Selective bladder preservation has been suggested as a potential alternative to cystectomy in patients with bladder cancer who have a transitional cell carcinoma pathology.
Amy N. Solan, MD
Selective bladder preservation has been suggested as a potential alternative to cystectomy in patients with bladder cancer who have a transitional cell carcinoma pathology. The goal is to improve long-term quality of life without compromising oncologic outcomes, according to Amy N. Solan, MD, a clinical instructor in the Department of Radiation Oncology at NYU Langone Heath.
The current standard treatment for muscle-invasive bladder cancer is radical cystectomy with bilateral pelvic lymphadenectomy, with the addition of neoadjuvant cisplatin-based combination chemotherapy.
However, in a presentation during the 2018 OncLive® State of the Science SummitTM on Genitourinary Malignancies, Solan discussed bladder preservation following maximal transurethral resection of the bladder tumor (TURBT) followed by concurrent chemotherapy as an approach to organ preservation in bladder cancer.1
The bladder preservation approach may be a reasonable option for patients who are not candidates for surgery—such as those who are older or are current or former smokers—as well as those who refuse cystectomy. Although there have been a number of trials evaluating the role of chemotherapy, sequencing of treatment, and radiotherapy volumes or dosage—the optimal bladder-sparing approach has not been identified, said Solan.
Solan emphasized that patient selection is key when bladder preservation is being considered in surgical candidates. These are patients with clinically node-negative disease with a preferred stage of T2 or T3. While T4a disease is included in many of the studies, it is often underrepresented, said Solan.
Patients who are not considered for bladder preservation are those with diffuse carcinoma in situ or those with hydronephrosis, as the latter is a well-known poor prognostic indicator; patients with adenocarcinoma and squamous cell carcinoma have not been studied enough.
Previous data on bladder preservation come from single-institution studies in the United States and Europe, as well as phase II trials from the Radiation Therapy Oncology Group (RTOG).
“Comparisons of results to cystectomy outcomes are very difficult, as they are limited by selection bias—typical chemoradiation trials don't like to include higher-risk patients, which makes thing complicated. Commonly, there is discordance between clinical and pathologic staging,” said Solan.
Results of bladder preservation in selected patients appear comparable with modern cystectomy series, with 5-year survival rates of 50% and 60% and about 70% of these patients maintaining an intact bladder.2
A second option of a bladder-sparing approach would be neoadjuvant chemotherapy, Solan added. Patients who undergo systemic surgery often benefit from neoadjuvant chemotherapy, leading to the basis of the RTOG-89 trial in patients undergoing organ preservation. In the RTOG 89-03 trial, patients were randomized to concurrent chemoradiotherapy with cisplatin with or without neoadjuvant CMV (cisplatin, methotrexate, vinblastine). Results showed that there was no difference in survival at a median follow-up of 5 years.3
Solan said that for patients with medical comorbidities or poor renal function, bladder preservation approaches, such as alternative agents for radiosensitization, may be of benefit, including concurrent capecitabine, paclitaxel, paclitaxel/carboplatin, 5-FU/Mitomycin C, and gemcitabine.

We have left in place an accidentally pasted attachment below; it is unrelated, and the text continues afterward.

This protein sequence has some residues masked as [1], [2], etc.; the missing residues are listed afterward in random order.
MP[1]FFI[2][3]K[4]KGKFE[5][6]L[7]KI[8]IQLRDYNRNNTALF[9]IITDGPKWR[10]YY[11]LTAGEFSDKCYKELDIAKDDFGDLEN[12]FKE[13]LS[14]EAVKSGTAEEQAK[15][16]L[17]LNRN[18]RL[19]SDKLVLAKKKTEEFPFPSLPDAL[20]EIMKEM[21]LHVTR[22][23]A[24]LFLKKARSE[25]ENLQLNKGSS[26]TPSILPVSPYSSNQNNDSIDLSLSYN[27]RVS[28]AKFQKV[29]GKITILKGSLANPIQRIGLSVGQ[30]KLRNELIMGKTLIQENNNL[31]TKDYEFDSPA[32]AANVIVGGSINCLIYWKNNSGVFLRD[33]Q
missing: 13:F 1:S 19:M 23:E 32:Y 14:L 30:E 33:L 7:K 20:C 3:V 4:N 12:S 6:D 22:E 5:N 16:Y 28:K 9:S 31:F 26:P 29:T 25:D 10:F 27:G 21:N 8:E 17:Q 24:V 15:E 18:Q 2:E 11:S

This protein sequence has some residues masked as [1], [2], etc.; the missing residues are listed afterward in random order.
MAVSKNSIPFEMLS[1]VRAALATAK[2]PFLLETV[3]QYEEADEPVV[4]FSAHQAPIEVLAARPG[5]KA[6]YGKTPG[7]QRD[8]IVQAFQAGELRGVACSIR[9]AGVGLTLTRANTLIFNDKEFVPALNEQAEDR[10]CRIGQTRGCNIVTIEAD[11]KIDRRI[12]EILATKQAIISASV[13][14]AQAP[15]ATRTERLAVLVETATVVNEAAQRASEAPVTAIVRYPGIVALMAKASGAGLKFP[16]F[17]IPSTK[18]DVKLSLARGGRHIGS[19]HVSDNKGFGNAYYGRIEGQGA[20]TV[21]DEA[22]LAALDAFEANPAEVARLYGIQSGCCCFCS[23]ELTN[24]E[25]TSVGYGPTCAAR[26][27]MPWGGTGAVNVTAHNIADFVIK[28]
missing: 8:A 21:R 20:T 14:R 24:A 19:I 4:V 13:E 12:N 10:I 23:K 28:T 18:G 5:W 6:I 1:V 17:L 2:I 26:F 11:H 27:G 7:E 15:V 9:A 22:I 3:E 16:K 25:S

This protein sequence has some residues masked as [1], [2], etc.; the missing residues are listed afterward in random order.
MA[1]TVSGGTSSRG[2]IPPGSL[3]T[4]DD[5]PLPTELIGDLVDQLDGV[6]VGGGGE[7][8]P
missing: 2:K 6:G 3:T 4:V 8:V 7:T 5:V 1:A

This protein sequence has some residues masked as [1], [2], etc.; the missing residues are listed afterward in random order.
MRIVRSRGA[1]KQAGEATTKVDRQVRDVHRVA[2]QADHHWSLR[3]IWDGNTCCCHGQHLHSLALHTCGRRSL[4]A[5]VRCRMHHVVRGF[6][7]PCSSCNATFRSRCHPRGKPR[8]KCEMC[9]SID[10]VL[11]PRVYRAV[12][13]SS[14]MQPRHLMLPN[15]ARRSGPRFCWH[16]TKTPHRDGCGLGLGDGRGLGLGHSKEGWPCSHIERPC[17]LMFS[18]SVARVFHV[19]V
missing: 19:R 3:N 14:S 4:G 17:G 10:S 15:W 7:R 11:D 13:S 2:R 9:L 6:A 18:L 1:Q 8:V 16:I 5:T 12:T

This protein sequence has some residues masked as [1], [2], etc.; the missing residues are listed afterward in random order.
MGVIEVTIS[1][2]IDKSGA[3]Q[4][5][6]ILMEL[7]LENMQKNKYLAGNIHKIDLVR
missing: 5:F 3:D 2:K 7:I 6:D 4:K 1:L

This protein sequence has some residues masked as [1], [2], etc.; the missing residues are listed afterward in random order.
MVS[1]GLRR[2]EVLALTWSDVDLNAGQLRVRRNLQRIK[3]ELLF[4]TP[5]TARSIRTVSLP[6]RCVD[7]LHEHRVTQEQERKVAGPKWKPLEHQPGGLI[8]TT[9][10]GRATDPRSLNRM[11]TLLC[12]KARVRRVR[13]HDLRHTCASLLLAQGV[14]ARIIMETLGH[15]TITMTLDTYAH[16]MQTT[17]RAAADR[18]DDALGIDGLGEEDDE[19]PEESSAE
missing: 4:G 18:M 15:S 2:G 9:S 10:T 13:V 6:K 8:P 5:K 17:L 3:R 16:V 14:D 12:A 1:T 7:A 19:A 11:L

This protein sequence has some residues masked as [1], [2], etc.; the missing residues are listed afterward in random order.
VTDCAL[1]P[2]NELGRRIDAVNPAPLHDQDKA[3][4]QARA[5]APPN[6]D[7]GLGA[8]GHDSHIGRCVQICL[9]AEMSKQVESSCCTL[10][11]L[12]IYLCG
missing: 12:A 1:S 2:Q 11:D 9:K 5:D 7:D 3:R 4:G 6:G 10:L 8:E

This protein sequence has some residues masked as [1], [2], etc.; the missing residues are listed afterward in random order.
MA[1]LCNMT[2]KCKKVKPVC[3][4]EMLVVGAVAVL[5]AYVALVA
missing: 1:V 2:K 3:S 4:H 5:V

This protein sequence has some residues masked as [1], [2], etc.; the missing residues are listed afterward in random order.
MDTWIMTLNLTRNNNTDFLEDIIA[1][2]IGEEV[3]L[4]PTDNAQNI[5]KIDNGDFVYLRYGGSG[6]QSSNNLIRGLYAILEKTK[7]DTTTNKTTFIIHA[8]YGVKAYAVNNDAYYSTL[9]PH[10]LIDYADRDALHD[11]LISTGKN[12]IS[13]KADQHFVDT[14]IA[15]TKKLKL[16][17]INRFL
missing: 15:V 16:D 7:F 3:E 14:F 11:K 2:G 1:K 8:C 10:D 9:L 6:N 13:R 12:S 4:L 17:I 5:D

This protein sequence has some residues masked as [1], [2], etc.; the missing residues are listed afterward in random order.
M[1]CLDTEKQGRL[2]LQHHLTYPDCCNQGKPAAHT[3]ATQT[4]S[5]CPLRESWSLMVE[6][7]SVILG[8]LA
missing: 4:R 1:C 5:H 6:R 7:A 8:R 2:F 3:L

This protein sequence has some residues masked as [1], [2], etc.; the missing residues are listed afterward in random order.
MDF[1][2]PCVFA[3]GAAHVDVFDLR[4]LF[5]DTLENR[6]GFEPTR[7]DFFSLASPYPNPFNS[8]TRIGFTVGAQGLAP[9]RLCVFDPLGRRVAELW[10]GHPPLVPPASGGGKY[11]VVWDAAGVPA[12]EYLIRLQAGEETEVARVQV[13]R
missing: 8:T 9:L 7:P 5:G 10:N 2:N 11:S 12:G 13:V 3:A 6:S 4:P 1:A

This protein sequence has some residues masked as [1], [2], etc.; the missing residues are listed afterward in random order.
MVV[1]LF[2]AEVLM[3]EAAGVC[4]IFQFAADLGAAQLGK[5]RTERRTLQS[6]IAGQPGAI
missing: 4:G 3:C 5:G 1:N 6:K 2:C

Another preservation approach would be mid-course cystoscopy, of which RTOG trials have shown that up to 70% of patients achieve a complete response to induction.4 That is associated with improved 5-year disease free survival, Solan noted.
However, mid-course cystoscopy has been a topic of debate, proponents of which argue that having an early cystoscopy will let clinicians readily identify patients who are not responders and refer them to salvage cystectomy. On the other side, Solan added, other trials have shown that having a split course of radiation therapy has shown to decrease local control rates.
Additional preservation approaches include hypofractionation and radiation fields.
Quality of life of bladder preservation is also a focus of this treatment, and was evaluated in an analysis of organ conservation in invasive bladder cancer by transurethral resection, chemotherapy, and radiation.5 The analysis showed that the majority of patients with an intact bladder maintained normal bladder functions, and also had low rates of urinary incontinence and bowel symptoms.
Following bladder preservation, 20% to 30% of patients will have residual tumor at restaging TURBT, Solan said. Additionally, 20% to 30% of patients will develop new or recurrent disease in the bladder. Patients with muscle-invasive resistant or recurrent disease will be required to undergo a salvage cystectomy.
"It is important when a patient is going to undergo bladder preservation that they understand that salvage cystectomy may be a part of the equation,” said Solan.
Immunotherapy is now also being explored as an approach in combination with radiation therapy. For example, an ongoing, single-arm phase II clinical trial at NYU Langone’s Perlmutter Cancer Center is evaluating pembrolizumab (Keytruda) in combination with gemcitabine and concurrent hypofractionated therapy as bladder-sparing treatment for patients with muscle-invasive bladder cancer (NCT02621151).